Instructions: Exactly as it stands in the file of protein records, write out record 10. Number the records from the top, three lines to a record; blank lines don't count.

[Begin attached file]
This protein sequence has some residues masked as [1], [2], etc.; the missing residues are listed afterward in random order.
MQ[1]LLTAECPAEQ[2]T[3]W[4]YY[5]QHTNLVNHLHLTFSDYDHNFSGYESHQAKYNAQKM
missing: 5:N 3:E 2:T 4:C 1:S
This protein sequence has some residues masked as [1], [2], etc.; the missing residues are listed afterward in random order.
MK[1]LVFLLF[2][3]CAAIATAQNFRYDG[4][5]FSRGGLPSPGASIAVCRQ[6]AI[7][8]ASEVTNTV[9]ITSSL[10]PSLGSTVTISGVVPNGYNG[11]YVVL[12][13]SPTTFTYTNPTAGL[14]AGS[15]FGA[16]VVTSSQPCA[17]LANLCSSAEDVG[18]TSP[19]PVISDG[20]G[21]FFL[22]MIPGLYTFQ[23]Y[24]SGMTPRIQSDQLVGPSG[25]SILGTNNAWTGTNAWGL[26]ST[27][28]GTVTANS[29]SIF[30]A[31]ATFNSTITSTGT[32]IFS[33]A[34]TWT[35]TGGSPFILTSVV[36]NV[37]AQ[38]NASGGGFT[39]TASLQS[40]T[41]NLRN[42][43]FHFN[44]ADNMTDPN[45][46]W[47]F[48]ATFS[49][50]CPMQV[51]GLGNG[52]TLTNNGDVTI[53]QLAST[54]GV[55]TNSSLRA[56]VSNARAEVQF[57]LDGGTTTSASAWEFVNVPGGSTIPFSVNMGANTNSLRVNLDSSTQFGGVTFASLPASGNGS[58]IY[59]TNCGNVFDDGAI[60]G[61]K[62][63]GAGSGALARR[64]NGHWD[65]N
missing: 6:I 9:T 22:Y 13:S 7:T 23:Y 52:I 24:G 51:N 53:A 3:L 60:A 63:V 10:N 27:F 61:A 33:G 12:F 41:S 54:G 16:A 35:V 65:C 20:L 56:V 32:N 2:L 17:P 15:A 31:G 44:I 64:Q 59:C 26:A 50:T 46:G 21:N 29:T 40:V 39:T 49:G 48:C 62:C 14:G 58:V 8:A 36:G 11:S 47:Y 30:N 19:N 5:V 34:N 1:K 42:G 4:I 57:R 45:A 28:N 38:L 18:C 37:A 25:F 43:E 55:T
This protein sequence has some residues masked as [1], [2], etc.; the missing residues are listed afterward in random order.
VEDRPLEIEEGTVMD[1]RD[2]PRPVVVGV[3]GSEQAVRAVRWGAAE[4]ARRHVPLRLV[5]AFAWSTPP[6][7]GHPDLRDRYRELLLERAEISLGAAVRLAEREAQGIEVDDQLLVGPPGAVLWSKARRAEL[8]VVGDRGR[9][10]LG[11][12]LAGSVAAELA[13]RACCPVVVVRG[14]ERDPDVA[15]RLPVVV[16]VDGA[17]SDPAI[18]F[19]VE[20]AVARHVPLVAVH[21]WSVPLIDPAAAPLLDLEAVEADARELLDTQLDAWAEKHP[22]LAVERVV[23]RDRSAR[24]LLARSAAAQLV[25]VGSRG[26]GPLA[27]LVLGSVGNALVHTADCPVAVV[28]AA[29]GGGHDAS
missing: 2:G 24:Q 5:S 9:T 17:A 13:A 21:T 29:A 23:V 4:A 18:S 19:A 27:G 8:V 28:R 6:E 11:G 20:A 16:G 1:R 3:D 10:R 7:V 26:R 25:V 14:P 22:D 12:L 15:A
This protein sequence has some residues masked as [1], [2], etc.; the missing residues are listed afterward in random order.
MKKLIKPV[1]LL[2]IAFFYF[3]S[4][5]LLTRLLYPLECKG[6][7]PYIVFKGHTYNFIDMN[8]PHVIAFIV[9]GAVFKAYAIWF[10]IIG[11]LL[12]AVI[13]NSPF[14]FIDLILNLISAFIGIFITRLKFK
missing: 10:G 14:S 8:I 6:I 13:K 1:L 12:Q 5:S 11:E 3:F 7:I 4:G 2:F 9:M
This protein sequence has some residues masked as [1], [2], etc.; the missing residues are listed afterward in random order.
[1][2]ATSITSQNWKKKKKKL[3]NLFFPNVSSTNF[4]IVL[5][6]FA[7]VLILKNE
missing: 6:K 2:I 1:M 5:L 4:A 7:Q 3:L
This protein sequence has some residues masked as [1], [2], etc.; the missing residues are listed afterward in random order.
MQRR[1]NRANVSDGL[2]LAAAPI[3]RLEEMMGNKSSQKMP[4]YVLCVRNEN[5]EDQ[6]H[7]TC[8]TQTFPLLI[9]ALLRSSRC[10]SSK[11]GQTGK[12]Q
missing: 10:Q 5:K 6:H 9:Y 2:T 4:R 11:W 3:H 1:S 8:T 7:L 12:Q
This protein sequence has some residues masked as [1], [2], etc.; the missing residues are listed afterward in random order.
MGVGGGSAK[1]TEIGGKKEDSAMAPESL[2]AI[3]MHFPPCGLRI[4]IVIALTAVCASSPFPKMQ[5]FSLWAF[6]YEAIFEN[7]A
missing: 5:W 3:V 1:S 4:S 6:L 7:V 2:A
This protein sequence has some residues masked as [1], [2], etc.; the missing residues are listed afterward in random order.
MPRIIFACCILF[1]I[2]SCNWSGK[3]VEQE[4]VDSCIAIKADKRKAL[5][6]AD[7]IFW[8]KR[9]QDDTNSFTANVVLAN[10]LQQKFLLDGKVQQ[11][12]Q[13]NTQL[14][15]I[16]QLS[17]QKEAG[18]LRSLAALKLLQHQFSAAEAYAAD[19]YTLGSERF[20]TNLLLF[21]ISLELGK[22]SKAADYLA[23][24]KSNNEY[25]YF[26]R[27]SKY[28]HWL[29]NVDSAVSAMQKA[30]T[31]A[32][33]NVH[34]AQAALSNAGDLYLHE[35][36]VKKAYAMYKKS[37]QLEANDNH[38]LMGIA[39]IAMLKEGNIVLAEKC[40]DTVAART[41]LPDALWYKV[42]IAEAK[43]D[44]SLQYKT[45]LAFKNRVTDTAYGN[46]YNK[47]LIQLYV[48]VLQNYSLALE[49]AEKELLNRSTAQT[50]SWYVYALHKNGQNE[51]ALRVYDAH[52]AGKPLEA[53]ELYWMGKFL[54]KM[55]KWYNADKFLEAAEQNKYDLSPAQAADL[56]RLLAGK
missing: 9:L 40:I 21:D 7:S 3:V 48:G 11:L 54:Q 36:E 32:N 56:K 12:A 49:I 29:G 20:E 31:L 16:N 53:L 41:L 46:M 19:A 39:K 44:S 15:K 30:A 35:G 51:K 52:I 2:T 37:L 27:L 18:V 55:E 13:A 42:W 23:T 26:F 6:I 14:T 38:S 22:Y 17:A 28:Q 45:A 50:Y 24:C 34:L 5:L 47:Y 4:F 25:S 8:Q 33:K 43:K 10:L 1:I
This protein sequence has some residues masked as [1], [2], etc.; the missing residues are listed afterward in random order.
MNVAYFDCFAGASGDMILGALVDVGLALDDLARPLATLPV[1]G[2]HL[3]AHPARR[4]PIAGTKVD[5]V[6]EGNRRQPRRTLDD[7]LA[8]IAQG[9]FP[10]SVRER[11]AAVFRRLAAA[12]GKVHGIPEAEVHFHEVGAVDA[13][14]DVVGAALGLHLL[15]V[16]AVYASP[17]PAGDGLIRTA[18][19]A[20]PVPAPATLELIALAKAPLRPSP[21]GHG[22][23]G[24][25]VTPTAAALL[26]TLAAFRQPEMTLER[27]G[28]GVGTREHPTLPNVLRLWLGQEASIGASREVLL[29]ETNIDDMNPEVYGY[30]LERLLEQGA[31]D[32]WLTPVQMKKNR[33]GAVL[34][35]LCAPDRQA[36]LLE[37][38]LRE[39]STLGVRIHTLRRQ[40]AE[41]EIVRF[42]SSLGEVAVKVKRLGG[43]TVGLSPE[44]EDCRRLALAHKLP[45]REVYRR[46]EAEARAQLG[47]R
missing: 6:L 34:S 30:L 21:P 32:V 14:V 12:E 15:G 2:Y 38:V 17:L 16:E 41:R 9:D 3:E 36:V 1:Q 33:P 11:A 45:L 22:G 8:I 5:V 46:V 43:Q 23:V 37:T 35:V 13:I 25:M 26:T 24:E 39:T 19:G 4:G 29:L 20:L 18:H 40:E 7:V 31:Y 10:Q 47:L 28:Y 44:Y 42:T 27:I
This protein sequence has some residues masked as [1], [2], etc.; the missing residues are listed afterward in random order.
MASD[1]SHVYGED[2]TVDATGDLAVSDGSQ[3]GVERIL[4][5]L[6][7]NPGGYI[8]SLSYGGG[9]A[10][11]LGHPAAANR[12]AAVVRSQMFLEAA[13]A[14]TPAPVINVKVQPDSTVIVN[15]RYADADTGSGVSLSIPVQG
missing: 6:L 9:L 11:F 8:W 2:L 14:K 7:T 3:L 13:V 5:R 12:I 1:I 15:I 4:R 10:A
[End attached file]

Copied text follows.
This protein sequence has some residues masked as [1], [2], etc.; the missing residues are listed afterward in random order.
MASD[1]SHVYGED[2]TVDATGDLAVSDGSQ[3]GVERIL[4][5]L[6][7]NPGGYI[8]SLSYGGG[9]A[10][11]LGHPAAANR[12]AAVVRSQMFLEAA[13]A[14]TPAPVINVKVQPDSTVIVN[15]RYADADTGSGVSLSIPVQG
missing: 6:L 9:L 11:F 8:W 2:L 14:K 7:T 3:L 13:V 5:R 12:I 1:I 15:I 4:R 10:A